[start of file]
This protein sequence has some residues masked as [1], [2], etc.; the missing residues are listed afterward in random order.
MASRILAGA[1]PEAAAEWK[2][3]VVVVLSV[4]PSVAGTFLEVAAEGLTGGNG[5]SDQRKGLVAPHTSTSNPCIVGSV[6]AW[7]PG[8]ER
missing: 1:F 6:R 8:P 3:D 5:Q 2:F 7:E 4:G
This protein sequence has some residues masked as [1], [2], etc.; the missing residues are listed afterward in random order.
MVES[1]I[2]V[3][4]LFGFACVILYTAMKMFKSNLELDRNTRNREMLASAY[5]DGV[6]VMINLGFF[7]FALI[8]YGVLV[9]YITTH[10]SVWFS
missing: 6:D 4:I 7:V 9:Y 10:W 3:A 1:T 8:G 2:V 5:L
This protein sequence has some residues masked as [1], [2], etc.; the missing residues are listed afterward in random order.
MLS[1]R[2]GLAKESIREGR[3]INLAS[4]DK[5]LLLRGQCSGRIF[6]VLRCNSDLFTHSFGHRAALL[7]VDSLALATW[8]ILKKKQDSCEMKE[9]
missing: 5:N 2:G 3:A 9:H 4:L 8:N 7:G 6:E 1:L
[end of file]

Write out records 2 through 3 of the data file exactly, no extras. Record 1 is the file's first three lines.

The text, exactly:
This protein sequence has some residues masked as [1], [2], etc.; the missing residues are listed afterward in random order.
MVES[1]I[2]V[3][4]LFGFACVILYTAMKMFKSNLELDRNTRNREMLASAY[5]DGV[6]VMINLGFF[7]FALI[8]YGVLV[9]YITTH[10]SVWFS
missing: 6:D 4:I 7:V 9:Y 10:W 3:A 1:T 8:G 2:V 5:L
This protein sequence has some residues masked as [1], [2], etc.; the missing residues are listed afterward in random order.
MLS[1]R[2]GLAKESIREGR[3]INLAS[4]DK[5]LLLRGQCSGRIF[6]VLRCNSDLFTHSFGHRAALL[7]VDSLALATW[8]ILKKKQDSCEMKE[9]
missing: 5:N 2:G 3:A 9:H 4:L 8:N 7:G 6:E 1:L